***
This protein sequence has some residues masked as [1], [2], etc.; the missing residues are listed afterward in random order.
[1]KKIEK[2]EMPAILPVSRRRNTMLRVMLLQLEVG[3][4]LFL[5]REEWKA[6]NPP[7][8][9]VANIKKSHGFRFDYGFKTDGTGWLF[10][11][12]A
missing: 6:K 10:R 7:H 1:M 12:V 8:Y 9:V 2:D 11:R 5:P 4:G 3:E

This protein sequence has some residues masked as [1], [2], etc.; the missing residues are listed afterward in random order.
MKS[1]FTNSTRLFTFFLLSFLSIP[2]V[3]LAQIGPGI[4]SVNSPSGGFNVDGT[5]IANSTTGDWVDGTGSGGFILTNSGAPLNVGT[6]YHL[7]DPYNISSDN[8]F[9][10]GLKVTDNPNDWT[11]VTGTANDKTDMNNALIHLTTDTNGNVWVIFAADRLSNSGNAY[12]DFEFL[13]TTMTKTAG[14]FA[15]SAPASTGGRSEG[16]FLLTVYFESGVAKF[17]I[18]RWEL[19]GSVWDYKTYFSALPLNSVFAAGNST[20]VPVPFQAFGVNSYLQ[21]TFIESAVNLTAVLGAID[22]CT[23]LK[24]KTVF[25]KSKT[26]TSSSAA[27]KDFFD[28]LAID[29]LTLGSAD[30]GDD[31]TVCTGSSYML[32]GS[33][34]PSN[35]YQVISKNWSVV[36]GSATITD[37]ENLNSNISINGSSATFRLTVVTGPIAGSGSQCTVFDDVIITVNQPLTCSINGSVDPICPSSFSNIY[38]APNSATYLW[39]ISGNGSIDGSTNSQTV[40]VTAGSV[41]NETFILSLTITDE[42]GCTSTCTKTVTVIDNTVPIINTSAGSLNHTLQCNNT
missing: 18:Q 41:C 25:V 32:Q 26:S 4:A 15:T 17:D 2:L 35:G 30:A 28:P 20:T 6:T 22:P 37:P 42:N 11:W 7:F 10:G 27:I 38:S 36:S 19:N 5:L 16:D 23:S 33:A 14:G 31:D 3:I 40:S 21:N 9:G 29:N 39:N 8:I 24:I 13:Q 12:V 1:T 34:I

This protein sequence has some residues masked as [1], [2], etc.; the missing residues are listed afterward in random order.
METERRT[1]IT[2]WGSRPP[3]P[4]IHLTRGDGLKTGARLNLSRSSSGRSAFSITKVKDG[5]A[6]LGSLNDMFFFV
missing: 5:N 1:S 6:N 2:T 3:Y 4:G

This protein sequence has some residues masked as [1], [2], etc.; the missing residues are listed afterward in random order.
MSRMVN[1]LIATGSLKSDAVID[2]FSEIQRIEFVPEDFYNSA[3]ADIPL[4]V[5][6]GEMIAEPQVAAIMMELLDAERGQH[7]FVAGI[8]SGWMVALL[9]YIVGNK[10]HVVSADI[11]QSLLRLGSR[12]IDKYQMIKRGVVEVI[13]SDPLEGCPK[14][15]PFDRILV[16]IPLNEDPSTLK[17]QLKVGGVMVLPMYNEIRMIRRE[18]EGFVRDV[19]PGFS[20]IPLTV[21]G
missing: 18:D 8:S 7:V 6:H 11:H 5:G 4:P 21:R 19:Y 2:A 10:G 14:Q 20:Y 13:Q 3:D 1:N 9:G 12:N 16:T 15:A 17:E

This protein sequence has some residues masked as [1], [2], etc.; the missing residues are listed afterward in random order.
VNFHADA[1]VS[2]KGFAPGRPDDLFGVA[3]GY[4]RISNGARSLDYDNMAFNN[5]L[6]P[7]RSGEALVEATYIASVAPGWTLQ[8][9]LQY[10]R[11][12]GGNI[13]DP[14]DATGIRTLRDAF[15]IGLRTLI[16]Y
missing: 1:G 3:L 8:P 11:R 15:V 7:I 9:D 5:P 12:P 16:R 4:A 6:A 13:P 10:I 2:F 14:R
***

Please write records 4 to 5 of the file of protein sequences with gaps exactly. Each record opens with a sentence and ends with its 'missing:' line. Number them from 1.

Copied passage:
This protein sequence has some residues masked as [1], [2], etc.; the missing residues are listed afterward in random order.
MSRMVN[1]LIATGSLKSDAVID[2]FSEIQRIEFVPEDFYNSA[3]ADIPL[4]V[5][6]GEMIAEPQVAAIMMELLDAERGQH[7]FVAGI[8]SGWMVALL[9]YIVGNK[10]HVVSADI[11]QSLLRLGSR[12]IDKYQMIKRGVVEVI[13]SDPLEGCPK[14][15]PFDRILV[16]IPLNEDPSTLK[17]QLKVGGVMVLPMYNEIRMIRRE[18]EGFVRDV[19]PGFS[20]IPLTV[21]G
missing: 18:D 8:S 7:V 6:H 11:H 5:G 4:P 21:R 19:Y 2:A 10:G 14:Q 20:Y 13:Q 3:D 1:N 9:G 12:N 16:T 15:A 17:E

This protein sequence has some residues masked as [1], [2], etc.; the missing residues are listed afterward in random order.
VNFHADA[1]VS[2]KGFAPGRPDDLFGVA[3]GY[4]RISNGARSLDYDNMAFNN[5]L[6]P[7]RSGEALVEATYIASVAPGWTLQ[8][9]LQY[10]R[11][12]GGNI[13]DP[14]DATGIRTLRDAF[15]IGLRTLI[16]Y
missing: 1:G 3:L 8:P 11:R 15:V 7:I 9:D 5:P 12:P 16:R 4:A 6:A 13:P 10:I 2:F 14:R